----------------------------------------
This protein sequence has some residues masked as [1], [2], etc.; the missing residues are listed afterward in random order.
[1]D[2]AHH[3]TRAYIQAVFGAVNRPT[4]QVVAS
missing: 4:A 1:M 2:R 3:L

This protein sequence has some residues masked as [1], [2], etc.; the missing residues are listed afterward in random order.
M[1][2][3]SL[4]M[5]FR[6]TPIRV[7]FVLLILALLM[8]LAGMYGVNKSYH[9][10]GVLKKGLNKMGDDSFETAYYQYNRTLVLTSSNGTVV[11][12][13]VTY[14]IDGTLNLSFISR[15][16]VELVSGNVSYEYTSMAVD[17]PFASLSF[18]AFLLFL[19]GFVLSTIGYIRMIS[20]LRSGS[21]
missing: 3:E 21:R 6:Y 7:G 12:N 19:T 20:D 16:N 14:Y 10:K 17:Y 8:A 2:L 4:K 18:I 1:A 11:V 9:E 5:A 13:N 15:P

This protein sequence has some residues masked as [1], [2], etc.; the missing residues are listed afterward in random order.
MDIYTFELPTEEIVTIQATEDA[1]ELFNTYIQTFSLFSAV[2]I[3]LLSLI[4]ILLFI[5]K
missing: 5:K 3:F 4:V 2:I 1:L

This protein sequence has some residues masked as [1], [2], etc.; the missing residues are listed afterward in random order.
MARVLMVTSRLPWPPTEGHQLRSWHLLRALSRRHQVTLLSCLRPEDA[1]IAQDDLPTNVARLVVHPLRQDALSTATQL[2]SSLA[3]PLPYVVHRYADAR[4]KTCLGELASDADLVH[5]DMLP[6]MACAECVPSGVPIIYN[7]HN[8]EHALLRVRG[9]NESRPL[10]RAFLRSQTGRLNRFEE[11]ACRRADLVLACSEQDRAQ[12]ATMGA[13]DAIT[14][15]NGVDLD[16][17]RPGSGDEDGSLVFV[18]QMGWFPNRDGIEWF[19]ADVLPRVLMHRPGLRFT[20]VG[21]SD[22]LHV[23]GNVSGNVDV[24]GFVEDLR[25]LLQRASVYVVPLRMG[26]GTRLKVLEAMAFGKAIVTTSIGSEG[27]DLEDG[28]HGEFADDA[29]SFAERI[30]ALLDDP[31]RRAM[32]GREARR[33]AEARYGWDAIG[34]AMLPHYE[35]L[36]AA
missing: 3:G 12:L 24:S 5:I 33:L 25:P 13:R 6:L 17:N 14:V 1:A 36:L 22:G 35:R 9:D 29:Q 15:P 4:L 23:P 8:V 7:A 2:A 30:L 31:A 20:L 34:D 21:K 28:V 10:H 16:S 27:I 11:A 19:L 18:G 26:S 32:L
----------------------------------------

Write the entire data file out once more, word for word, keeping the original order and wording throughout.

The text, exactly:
This protein sequence has some residues masked as [1], [2], etc.; the missing residues are listed afterward in random order.
[1]D[2]AHH[3]TRAYIQAVFGAVNRPT[4]QVVAS
missing: 4:A 1:M 2:R 3:L

This protein sequence has some residues masked as [1], [2], etc.; the missing residues are listed afterward in random order.
M[1][2][3]SL[4]M[5]FR[6]TPIRV[7]FVLLILALLM[8]LAGMYGVNKSYH[9][10]GVLKKGLNKMGDDSFETAYYQYNRTLVLTSSNGTVV[11][12][13]VTY[14]IDGTLNLSFISR[15][16]VELVSGNVSYEYTSMAVD[17]PFASLSF[18]AFLLFL[19]GFVLSTIGYIRMIS[20]LRSGS[21]
missing: 3:E 21:R 6:Y 7:G 12:N 19:T 20:D 16:N 14:Y 10:K 17:Y 8:A 2:L 4:K 18:I 1:A 11:V 9:E 5:A 13:N 15:P

This protein sequence has some residues masked as [1], [2], etc.; the missing residues are listed afterward in random order.
MDIYTFELPTEEIVTIQATEDA[1]ELFNTYIQTFSLFSAV[2]I[3]LLSLI[4]ILLFI[5]K
missing: 5:K 3:F 4:V 2:I 1:L

This protein sequence has some residues masked as [1], [2], etc.; the missing residues are listed afterward in random order.
MARVLMVTSRLPWPPTEGHQLRSWHLLRALSRRHQVTLLSCLRPEDA[1]IAQDDLPTNVARLVVHPLRQDALSTATQL[2]SSLA[3]PLPYVVHRYADAR[4]KTCLGELASDADLVH[5]DMLP[6]MACAECVPSGVPIIYN[7]HN[8]EHALLRVRG[9]NESRPL[10]RAFLRSQTGRLNRFEE[11]ACRRADLVLACSEQDRAQ[12]ATMGA[13]DAIT[14][15]NGVDLD[16][17]RPGSGDEDGSLVFV[18]QMGWFPNRDGIEWF[19]ADVLPRVLMHRPGLRFT[20]VG[21]SD[22]LHV[23]GNVSGNVDV[24]GFVEDLR[25]LLQRASVYVVPLRMG[26]GTRLKVLEAMAFGKAIVTTSIGSEG[27]DLEDG[28]HGEFADDA[29]SFAERI[30]ALLDDP[31]RRAM[32]GREARR[33]AEARYGWDAIG[34]AMLPHYE[35]L[36]AA
missing: 3:G 12:L 24:S 5:I 33:L 25:P 13:R 6:L 17:N 14:V 1:A 36:L 22:G 35:R 9:D 29:Q 15:P 4:L 23:P 8:V 7:A 2:A 30:L 31:A 20:L 34:D 21:K 28:V 10:H 16:S 27:I 11:A 19:L 18:G 26:S 32:L